« We know by this » v.3 and v.5 (and not we hope, think, would like) it is a certainty « that we have known him » (v.3) = « that we are his » (v.5) = that we have believed in Jesus Christ for salvation = that we are saved. How? If we keep his commandments (v.3), his word (v.5). It is not my obedience that saves me, but that of Christ, but because I am saved, I obey.

We can know that we know him if we keep his commandments. One cannot distinguish love for God from love for his commands. If I say love my wife but not do what she loves, what pleases her and is right. => I am a liar. It is about keeping the commandments of God and wanting to shape your life in obedience to God.

v.5 he reaffirms the same principle positively. The love we have for God (as BDS translates it) is manifested in our obedience and it is proof that we are « in him ». “In him” which we find in v. 6, is an expression that the apostle John cherishes (cf Jn 15, abide in him, the vine and the branches) if we are in him we will bear fruits in conformity with his nature.

We live as he asks us or the test of love

In the following verses (è-11) he develops what obedience is and he sums up in 3.23

«  And this is his commandment, that we believe in the name of his Son Jesus Christ and love one another, just as he has commanded us. « 

He has just said that the true Christian has chosen to obey the commandments of God, he follows his master, he submits his will to that of God. It does not explicitly reveal the nature of this “old” (v.7) and “new” (v.8) commandment, but since the subject of v.9-11 is love and the new commandment given by Jesus is to “love one another as Christ loved us” (Jn 15.12) we must walk as Christ himself walked, in brotherly love. Jesus’ love was shown to people who were not loveable.

Christian love is not a feeling but a choice, a commandment (this is why it is in the test of obedience).

If you only love those who love you, if you only greet people who look like you (same color, same age …) if you are only interested in those who bring you something … that does not prove that you are a Christian– all men do this.

What proves that you are a Christian, is the love you show for brothers to whom you are not naturally drawn. Is there a brother or sister that you dislike, that you hate? You failed the v.9-11 test

You don’t love God. 4.20-21. You fail the test.

To obey the command is therefore to love your brother. AND to love your brother is also to obey the command of God. You love your brothers by keeping away from sin and the world, by obeying his word. We do not live for ourselves alone. My sin harms the church, my brothers. It’s blatantly seen in the lack of thanksgiving, of joy, in bitterness, backbiting and jealousy, it always infects others. My bad example influences others, especially those close to me. I fail the test of obedience and love.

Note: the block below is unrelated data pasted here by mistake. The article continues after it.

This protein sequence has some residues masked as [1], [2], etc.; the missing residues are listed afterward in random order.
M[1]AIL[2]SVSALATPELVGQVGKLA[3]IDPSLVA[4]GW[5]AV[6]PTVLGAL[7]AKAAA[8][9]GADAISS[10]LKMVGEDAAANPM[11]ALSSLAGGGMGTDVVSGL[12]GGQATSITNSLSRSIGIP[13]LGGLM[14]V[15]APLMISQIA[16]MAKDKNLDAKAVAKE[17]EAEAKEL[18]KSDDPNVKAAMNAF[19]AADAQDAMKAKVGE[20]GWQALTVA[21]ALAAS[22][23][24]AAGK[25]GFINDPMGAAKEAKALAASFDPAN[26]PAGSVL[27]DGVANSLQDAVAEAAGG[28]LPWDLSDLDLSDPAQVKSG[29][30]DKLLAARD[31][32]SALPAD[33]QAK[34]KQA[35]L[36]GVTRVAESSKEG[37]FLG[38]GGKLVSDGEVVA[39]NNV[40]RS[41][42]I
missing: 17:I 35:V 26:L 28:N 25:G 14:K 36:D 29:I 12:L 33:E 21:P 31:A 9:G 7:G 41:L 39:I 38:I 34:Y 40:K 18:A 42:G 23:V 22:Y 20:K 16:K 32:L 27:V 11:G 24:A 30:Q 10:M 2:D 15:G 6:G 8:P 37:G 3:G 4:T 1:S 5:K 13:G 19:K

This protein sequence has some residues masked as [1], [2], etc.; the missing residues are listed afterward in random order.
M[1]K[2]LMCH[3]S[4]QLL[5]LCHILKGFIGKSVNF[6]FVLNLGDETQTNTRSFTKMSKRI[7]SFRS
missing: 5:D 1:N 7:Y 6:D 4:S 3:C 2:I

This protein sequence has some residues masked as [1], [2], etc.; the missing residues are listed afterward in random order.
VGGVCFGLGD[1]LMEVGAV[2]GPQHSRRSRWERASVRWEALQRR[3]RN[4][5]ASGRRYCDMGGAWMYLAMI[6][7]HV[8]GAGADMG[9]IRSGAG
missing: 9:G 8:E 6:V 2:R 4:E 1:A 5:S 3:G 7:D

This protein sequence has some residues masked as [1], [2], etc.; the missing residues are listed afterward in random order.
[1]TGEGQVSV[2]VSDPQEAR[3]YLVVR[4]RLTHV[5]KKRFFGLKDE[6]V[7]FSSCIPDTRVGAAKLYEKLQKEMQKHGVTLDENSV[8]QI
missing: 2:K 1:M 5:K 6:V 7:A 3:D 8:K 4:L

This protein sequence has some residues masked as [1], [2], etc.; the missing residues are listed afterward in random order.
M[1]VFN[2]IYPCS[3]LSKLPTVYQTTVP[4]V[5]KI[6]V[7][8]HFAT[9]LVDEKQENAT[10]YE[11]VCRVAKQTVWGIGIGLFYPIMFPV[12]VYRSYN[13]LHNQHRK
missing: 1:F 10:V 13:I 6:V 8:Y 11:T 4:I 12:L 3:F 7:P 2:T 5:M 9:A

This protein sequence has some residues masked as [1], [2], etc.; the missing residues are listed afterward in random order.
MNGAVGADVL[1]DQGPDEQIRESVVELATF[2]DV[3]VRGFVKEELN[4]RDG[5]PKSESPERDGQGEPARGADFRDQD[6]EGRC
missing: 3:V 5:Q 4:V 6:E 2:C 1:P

The Test of Eternity v. 12-17

After discussing the tests by which false teachers will be exposed, he hastens to reassure believers.

“I am writing to you” (x6) “little children” because your sins are forgiven, because you know him who is from the beginning, because you have conquered evil.

He uses 3 expressions to address them: little children, fathers and young people. But the first is general and brings together all the readers. “Little children” = all believers (cf. 2.1, 18, 28 and again 3.7, 18; 4.4; 5.21).

Your sins are forgiven: because you have confessed and forsaken them, and you have believed in Jesus.

You have known the Father (v.13c): you are the people who walk with God in the light, who obey his Word and practice love.

He distinguishes 2 groups: young people and fathers and here it looks like he is talking about the young and the less young.

The fathers: you know the one who is from the beginning (cf 1.1) Jesus.

Young men: you don’t get carried away by lies, because the Word of God abides in you. You remain attached to the word and you reject the error, the lie.

He reassured them, even congratulated them. Now he encourages them in their walk « don’t love the world » because it is going to disappear. By ordering us not to love the world, he also shows that we are naturally inclined to it. We must resist its appeal.

In fact, what defines the value of a person of the world is what they have: a good job, a good salary, a good look, a good notoriety, good possessions and all the pride that they have in life comes from those things.

All of this is what the world gives. And we’re tempted to want to possess it all. But John reminds us of the passing of this world and its lust too, but he who does the will of God remains eternally.

The 3rd test we are subjected to is that of eternity, to live for the things that are valuable, the things that should be pursued, the things that identify us as a Christian. These are the eternal things = the will of God.

If we walk in the light eternal things matter to us.

D. Carson: “Christians are invited to evaluate all things in the light of eternity (v. 17). Woe to him who bases his personal identity and his hope on fleeting things! Billions of years from now, the car you drive today, the amount in your bank account, the position you hold, the accolades you have received, it will all seem like a pittance. And the pride that you will have displayed in these things will strike you as an enormous folly. Whether or not you have obtained an academic or professional award will then be infinitely less important than the loyalty you have shown to your spouse. Whether or not you have been a famous athlete will count infinitely less than the generosity you have shown.


What do you love? The things, the honors, the comfort, and the glory that this world offers or the will of God?


If God is light, let us walk in the light. Have a righteous attitude towards sin, obey the word, and love one another, and, finally, live with an eternal perspective.

We have all passed tests that we have failed. Nobody likes it. And yet it is a crucial moment. We know where we are.

If I have failed thus far I can now come to the light and confess what is wrong with my life: my attitude towards sin, my resistance to God, my lack of love, my heart that lives only for this world which will pass.

Jesus died for this. He forgives, he reconciles us to God.